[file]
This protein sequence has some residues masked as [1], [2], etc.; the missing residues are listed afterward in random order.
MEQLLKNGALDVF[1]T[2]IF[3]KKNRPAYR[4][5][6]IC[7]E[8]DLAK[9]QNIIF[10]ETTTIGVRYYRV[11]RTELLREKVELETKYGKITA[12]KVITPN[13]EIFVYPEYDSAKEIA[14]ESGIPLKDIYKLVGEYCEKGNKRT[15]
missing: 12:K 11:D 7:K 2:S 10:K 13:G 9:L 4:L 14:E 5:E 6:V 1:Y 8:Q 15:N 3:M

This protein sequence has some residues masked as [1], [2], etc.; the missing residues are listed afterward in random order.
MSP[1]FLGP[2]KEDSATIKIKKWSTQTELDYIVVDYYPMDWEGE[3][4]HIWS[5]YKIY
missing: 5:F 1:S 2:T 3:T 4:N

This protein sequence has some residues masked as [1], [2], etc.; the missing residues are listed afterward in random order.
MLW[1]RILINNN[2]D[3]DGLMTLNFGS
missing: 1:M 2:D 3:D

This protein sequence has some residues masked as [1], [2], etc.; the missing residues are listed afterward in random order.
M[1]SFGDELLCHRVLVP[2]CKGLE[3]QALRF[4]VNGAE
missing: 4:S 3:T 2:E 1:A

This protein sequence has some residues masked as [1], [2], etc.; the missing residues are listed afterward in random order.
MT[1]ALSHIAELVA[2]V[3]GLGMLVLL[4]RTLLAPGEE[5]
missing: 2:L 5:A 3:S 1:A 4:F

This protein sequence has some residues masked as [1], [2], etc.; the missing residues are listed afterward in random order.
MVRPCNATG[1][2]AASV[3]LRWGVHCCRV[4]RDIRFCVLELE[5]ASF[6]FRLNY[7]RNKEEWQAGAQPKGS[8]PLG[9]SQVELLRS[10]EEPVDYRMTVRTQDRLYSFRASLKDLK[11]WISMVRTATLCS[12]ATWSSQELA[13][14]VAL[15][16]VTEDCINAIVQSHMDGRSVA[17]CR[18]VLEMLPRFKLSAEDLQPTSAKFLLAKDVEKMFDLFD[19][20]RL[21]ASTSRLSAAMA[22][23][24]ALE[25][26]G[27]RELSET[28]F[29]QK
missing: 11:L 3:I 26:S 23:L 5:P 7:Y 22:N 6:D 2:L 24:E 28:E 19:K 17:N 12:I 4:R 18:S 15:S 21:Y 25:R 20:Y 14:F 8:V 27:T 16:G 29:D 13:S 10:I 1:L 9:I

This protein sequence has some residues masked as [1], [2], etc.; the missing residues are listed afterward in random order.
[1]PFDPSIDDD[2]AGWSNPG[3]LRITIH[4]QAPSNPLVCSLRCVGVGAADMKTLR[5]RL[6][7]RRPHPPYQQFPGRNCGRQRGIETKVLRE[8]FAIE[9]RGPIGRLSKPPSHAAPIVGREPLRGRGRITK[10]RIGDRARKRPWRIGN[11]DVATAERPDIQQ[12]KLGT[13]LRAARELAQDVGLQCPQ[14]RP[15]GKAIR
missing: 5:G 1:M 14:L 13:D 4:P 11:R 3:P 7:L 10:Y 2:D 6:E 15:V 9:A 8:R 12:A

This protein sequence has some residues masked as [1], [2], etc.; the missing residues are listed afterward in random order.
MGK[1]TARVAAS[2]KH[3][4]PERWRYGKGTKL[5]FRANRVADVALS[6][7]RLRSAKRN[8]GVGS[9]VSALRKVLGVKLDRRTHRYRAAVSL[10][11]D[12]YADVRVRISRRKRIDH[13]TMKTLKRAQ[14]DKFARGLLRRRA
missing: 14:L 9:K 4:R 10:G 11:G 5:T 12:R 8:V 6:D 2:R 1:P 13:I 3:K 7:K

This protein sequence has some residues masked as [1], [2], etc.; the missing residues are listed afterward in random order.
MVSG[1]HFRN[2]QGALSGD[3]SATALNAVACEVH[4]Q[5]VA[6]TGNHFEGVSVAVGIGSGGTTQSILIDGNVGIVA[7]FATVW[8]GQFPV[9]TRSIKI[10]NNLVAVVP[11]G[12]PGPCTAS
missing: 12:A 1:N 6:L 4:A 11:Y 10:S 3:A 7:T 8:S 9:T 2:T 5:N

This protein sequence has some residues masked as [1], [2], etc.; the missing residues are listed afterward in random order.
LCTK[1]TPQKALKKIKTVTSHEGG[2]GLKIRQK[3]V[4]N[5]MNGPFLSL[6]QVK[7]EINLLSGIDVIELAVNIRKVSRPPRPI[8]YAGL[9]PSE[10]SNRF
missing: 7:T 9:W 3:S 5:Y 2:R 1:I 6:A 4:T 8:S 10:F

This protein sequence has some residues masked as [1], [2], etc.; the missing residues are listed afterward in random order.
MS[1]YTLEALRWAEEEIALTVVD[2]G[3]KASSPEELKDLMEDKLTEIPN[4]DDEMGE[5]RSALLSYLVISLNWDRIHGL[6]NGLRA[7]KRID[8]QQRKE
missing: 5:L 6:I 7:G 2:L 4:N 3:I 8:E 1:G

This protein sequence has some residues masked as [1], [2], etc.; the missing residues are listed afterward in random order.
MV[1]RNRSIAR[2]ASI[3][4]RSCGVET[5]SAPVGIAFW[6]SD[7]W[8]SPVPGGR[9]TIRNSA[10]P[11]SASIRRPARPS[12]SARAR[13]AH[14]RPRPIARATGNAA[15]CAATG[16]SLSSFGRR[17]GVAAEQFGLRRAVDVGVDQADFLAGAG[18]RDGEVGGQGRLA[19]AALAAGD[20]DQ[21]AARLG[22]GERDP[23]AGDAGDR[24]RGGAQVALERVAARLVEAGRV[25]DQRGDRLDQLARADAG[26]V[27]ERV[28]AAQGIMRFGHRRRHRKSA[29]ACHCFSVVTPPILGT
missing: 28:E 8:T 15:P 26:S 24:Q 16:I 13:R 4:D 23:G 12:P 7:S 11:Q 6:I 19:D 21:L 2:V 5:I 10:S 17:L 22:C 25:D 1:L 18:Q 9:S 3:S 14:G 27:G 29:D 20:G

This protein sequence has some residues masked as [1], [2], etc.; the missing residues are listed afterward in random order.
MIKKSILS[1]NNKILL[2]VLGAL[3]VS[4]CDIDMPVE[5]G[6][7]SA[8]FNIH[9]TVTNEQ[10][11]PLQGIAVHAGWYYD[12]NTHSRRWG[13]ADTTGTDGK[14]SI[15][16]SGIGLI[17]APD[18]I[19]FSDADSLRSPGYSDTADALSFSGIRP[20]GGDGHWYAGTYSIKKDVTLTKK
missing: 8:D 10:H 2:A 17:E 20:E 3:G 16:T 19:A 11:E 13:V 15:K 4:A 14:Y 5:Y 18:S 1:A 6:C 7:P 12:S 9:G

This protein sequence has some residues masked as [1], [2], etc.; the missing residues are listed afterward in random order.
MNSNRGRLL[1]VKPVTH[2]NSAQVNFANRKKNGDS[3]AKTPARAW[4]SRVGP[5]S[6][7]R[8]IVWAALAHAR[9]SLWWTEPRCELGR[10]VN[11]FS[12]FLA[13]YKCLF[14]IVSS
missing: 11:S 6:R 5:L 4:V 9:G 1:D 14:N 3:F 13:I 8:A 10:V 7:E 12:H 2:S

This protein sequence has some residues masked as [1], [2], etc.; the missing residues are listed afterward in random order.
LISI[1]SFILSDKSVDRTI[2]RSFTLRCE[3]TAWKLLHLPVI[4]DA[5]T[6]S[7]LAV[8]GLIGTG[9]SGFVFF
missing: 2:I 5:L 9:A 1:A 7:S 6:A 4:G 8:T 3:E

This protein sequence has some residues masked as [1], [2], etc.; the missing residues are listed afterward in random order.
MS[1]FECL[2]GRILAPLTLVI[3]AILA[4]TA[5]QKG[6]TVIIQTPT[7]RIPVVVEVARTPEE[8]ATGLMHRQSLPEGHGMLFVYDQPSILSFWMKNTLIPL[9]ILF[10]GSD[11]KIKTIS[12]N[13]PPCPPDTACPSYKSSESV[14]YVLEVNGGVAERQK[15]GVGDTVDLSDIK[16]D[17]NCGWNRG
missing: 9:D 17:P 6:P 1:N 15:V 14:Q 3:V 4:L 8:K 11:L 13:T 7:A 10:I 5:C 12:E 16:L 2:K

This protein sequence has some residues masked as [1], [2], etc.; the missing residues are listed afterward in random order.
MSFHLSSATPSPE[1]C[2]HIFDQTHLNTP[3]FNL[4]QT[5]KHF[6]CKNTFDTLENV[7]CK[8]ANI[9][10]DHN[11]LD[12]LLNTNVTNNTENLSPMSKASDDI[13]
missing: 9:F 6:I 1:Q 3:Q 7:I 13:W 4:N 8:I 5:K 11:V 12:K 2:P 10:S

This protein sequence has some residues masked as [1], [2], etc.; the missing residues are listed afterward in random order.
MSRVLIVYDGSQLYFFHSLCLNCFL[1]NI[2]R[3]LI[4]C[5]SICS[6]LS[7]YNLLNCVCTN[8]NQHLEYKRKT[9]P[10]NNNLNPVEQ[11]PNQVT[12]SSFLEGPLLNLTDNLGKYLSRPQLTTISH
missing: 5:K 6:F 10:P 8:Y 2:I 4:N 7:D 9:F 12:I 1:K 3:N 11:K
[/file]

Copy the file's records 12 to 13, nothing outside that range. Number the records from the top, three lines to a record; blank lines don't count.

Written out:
This protein sequence has some residues masked as [1], [2], etc.; the missing residues are listed afterward in random order.
MV[1]RNRSIAR[2]ASI[3][4]RSCGVET[5]SAPVGIAFW[6]SD[7]W[8]SPVPGGR[9]TIRNSA[10]P[11]SASIRRPARPS[12]SARAR[13]AH[14]RPRPIARATGNAA[15]CAATG[16]SLSSFGRR[17]GVAAEQFGLRRAVDVGVDQADFLAGAG[18]RDGEVGGQGRLA[19]AALAAGD[20]DQ[21]AARLG[22]GERDP[23]AGDAGDR[24]RGGAQVALERVAARLVEAGRV[25]DQRGDRLDQLARADAG[26]V[27]ERV[28]AAQGIMRFGHRRRHRKSA[29]ACHCFSVVTPPILGT
missing: 28:E 8:T 15:P 26:S 24:Q 16:I 13:R 4:D 23:G 12:P 7:S 11:Q 6:I 19:D 21:L 2:V 5:I 10:S 17:L 22:C 25:D 1:L 18:Q 9:S 3:S 14:G 27:G 29:D 20:G

This protein sequence has some residues masked as [1], [2], etc.; the missing residues are listed afterward in random order.
MIKKSILS[1]NNKILL[2]VLGAL[3]VS[4]CDIDMPVE[5]G[6][7]SA[8]FNIH[9]TVTNEQ[10][11]PLQGIAVHAGWYYD[12]NTHSRRWG[13]ADTTGTDGK[14]SI[15][16]SGIGLI[17]APD[18]I[19]FSDADSLRSPGYSDTADALSFSGIRP[20]GGDGHWYAGTYSIKKDVTLTKK
missing: 8:D 10:H 2:A 17:E 20:E 3:G 16:T 19:A 11:E 13:V 15:K 4:A 14:Y 5:Y 18:S 1:A 6:C 7:P 12:S 9:G